- Subscriptions? I think by now there is no way around it. I know that my customers use the plugin for at least three years. Here I would have an additional source of income. And ultimately, this would also be beneficial for Envato.
- Of course, all this causes some effort on Envato’s part. But what would help me right now would be something like non-exclusivity for long-time authors. Especially maybe for authors in my case whose income is just enough to finance the development.
The answer to that was friendly but ultimately devastating.
- In response to the first question, I was referred to another employee. So that means there will be no changes to the online store until further notice. I would have to go the “roundabout way” via an employee to sell hundreds of licenses. Isn’t that inconvenient for the customer? I think so. (Right now there is another bulk sale coming up. Let’s see how it works out this way).
- The answer to the second question was that Envato would like to direct users to its own site. Period. So the idea of Envato as a payment provider is dead. However, it was clear to me of course, because this is a completely different concept.
- Subscriptions are one of the top priorities. At least that’s what I was told. Subscriptions have been around for years now, though. Little has happened so far and I don’t think much will happen in 2021.
- To my last idea I got a clear refusal. They didn’t want to treat other authors unfairly, they said. You can think what you want about that now. After all, Envato collects over 50% fees from authors who are just starting out. Isn’t that a unfair too? It is probably a matter of interpretation…
Between the lines
Between the lines I could find out even more. In the first email I even understood that the marketplaces like ThemeForest and CodeCanyon are on the decline. However, it seems that I misunderstood. At first it sounded like the marketplaces were going to die sooner or later anyway. But it was explained to me that (as also described in this forum post) there seems to be a slow downward trend for the “marketplace model”. Comparing the marketplaces to Envato Elements where there are currently significantly more downloads. But it is also obvious: Elements is prominently advertised everywhere (on every page!) at the marketplaces. So it seems as if they rather want to bring the customers to Elements.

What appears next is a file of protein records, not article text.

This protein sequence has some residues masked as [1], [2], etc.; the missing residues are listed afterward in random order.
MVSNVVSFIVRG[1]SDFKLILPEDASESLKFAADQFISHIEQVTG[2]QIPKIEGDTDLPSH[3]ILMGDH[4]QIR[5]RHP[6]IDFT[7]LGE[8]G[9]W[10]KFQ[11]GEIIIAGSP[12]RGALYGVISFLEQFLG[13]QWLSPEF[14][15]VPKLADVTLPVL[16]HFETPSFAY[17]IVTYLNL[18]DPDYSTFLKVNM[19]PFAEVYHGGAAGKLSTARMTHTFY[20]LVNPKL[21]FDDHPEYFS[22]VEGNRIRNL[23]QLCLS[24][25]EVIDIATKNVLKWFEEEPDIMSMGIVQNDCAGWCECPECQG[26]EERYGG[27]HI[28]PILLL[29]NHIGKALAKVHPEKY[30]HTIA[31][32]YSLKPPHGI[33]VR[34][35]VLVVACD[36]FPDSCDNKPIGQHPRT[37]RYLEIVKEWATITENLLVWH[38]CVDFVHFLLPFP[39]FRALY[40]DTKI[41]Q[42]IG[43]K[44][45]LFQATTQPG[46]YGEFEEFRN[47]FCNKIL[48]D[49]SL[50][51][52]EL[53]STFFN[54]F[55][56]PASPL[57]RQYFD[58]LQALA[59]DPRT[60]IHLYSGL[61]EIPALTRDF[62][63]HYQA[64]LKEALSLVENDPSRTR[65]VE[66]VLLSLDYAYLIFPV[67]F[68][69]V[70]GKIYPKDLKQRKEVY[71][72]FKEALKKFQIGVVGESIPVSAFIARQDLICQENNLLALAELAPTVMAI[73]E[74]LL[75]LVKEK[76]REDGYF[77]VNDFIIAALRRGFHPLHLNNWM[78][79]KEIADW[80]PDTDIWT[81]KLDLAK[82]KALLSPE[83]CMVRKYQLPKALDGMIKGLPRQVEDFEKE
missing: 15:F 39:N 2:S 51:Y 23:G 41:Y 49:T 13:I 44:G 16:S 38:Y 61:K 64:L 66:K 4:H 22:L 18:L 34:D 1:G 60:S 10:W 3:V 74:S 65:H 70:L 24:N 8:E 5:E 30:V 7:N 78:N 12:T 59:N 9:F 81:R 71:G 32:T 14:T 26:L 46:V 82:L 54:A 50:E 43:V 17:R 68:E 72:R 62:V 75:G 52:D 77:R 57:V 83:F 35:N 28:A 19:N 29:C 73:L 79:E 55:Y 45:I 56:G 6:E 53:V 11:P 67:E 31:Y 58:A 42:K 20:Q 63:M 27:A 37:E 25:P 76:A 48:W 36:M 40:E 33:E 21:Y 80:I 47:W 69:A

Basically, my euphoria was high after the second email. I thought to myself, “Aha! Someone is listening here!”. But in the end, it will be the case that nothing will change (for me). I can understand that Envato is a big company and that some wishes cannot be implemented “just like so”. Nevertheless, it feels like nothing will move and that the management team has already given up on the marketplaces in their minds.
One of my buddies from my mastermind asked the question if the downward trend can be felt across countries. Now I have not (yet) passed the question on to Envato. Maybe I still will. But maybe I won’t. I don’t think I can accomplish much. It feels like fighting windmills. There is no innovation anymore. No news. My impression is that everything will stay the same.
Currently there is another bulk sale coming up. I had to put the customer off for almost a week now, because my contact person didn’t get in touch until days later and probably has to discuss the sale internally first. If all sales take so long I don’t know if this is a good way to go! Let’s see. I will report how it goes on.
Translated with www.DeepL.com/Translator (free version)